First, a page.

Ana C. Murillo obtained her PhD in Computer Science at the University of Zaragoza, Spain, in 2008 as a member of Robotics, Perception and Real Time group. Since then, she is a researcher and assistant professor of the same institution. Her current research interests are in the area of computer vision, in particular, place recognition, semantic mapping and scene understanding, with special interest in omni-directional vision systems and applications to robotics and other mobile and wearable devices.


MARGARITA CHLI

Title

Visual SLAM for Micro Aerial Vehicles

Abstract

Simultaneous Localisation And Mapping (SLAM) forms the backbone of spatial awareness for autonomous systems. With the enormous descriptability of images of a robot's surroundings, visual SLAM is at the heart of bridging the gap between the Computer Vision and the Robotics communities. However, the wealth of visual data together with the requirements for true robustness and the hard real-time constraints in robotics systems, pose great challenges for truly general navigation systems.
In this talk, I will present how we address these challenges and our latest results towards fully autonomous vision-based flights using Micro Aerial Vehicles. The onboard sensing and limited computational capabilities, resemble those of a smart phone, however, the great agility of MAVs poses unique challenges e.g. in visual tracking. It is only after we have successfully addressed these problems that we can make effective use of such systems in tasks like search-and-rescue.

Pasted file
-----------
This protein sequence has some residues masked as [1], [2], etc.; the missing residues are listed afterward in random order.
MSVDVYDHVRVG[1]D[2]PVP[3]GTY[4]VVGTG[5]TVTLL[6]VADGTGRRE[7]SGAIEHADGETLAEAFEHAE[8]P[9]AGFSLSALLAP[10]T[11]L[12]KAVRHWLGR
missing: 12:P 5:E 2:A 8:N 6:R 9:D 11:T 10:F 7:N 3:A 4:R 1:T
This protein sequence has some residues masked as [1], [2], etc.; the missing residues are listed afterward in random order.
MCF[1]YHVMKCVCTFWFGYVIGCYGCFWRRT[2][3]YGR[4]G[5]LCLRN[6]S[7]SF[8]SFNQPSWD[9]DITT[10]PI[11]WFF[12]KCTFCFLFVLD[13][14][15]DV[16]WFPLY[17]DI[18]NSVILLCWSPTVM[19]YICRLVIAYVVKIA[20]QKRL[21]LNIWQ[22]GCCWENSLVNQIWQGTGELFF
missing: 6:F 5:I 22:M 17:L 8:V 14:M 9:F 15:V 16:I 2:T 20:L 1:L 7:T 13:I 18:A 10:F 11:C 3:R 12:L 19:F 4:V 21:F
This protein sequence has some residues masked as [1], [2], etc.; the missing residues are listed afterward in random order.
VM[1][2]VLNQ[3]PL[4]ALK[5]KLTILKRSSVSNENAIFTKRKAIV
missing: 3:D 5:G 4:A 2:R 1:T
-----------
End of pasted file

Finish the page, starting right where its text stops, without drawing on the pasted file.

Bio

Margarita Chli is currently Deputy Director of the Autonomous Systems Lab (ASL) of ETH Zurich, Switzerland. She received the B.A. and M.Eng degrees in Information and Computing Engineering from the University of Cambridge, UK. In 2006, she became a member of the Robot Vision group of Imperial College London, London, UK, where under the supervision of Prof. Andrew J. Davison, she worked on applying Information Theory for efficient Simultaneous Localization And Mapping (SLAM) using vision, to receive the PhD degree in 2009. Building on her thesis work, she continued at the Robot Vision lab as a Research Associate until October 2010, when she joined the ASL of ETH Zurich as a Senior Researcher and Lecturer. From January 2013, she is appointed Deputy Director of the ASL. Her research focuses on robust vision-based SLAM on limited computation platforms like micro aerial vehicles, leading the group’s team for the European projects sFly, myCopter and SHERPA.


DAVID GUILLAMET

Departamento I+D de INFAIMON

Título

Sistema de bin-picking 3D basado en SLAM visual.

Contenido

Se define como bin-picking a la tarea robótica de coger (pick) todas las piezas de un contenedor (bin) en el que están colocadas de forma aleatoria, para dejarlas en una localización conocida de modo que puedan ser utilizadas en un proceso productivo posterior. Actualmente esta tarea se realiza de forma manual, por lo que existe una gran demanda en la industria para este tipo de soluciones. Para resolver el problema de bin-picking hay que llevar a cabo la detección de objetos en 3D con 6 grados de libertad (x, y, z,roll, pitch, yaw) y tratar con problemas como oclusiones, solapamientos, problemas de foco, escala, variación de formas, iluminación no controlada. Todo ello con robustez industrial.